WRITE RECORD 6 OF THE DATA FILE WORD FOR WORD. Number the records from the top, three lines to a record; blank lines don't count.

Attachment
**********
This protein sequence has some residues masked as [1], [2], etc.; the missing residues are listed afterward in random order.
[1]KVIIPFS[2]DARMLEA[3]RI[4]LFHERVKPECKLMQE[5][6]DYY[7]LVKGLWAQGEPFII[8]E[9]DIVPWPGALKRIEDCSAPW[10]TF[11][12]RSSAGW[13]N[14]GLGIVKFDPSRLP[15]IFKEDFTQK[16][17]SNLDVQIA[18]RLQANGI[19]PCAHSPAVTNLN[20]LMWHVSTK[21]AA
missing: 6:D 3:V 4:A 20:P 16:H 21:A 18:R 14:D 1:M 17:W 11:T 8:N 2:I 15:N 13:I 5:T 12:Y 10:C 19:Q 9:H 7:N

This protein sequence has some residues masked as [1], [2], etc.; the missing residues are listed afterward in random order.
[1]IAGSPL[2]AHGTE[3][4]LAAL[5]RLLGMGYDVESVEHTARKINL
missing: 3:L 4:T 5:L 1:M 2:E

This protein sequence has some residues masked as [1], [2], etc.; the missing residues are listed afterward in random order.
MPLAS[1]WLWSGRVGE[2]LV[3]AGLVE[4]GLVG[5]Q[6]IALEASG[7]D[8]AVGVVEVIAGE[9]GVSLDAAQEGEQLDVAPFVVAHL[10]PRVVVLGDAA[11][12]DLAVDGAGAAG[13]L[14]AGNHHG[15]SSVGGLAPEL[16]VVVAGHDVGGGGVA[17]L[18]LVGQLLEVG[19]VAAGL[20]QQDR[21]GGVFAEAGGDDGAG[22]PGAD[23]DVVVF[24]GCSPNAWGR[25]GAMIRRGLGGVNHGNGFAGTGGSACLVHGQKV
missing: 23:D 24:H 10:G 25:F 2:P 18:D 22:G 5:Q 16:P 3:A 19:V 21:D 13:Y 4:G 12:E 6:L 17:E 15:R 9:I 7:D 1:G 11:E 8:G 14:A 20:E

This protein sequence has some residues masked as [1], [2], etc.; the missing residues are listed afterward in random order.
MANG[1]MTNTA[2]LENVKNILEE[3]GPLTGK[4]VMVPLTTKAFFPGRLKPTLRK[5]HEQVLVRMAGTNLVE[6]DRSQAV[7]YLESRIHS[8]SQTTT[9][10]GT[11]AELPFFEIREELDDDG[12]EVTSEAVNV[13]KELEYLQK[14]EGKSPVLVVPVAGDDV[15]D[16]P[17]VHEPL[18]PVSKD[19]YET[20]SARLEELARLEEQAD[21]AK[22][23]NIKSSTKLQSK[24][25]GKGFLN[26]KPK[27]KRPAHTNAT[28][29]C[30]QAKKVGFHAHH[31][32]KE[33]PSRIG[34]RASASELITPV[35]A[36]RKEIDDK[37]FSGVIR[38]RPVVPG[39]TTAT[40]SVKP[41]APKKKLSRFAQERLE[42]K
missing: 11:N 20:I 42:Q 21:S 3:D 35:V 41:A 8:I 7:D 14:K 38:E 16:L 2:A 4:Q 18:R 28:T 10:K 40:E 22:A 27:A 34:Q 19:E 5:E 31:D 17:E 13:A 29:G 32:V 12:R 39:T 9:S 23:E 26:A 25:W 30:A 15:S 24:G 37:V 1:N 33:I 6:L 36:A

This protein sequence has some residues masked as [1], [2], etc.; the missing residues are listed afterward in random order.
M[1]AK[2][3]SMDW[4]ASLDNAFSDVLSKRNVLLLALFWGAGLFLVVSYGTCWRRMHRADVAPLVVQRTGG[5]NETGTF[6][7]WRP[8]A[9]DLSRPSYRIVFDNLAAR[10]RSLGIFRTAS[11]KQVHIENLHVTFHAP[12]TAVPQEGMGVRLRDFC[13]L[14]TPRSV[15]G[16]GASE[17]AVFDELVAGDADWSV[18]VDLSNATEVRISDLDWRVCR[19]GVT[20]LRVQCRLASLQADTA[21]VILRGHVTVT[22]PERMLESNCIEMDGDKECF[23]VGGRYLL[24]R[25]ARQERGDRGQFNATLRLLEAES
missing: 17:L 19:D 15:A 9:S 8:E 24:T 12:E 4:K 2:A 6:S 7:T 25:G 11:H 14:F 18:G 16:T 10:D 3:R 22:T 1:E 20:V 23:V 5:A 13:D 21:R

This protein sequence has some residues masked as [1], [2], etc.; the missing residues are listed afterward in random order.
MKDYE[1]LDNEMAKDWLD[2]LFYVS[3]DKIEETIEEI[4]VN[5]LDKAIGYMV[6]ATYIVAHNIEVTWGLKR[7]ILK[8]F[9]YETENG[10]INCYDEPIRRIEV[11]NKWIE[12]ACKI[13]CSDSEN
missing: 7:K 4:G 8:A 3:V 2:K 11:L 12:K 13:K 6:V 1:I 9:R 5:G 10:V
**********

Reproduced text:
This protein sequence has some residues masked as [1], [2], etc.; the missing residues are listed afterward in random order.
MKDYE[1]LDNEMAKDWLD[2]LFYVS[3]DKIEETIEEI[4]VN[5]LDKAIGYMV[6]ATYIVAHNIEVTWGLKR[7]ILK[8]F[9]YETENG[10]INCYDEPIRRIEV[11]NKWIE[12]ACKI[13]CSDSEN
missing: 7:K 4:G 8:A 3:V 2:K 11:L 12:K 13:K 6:V 1:I 9:R 5:G 10:V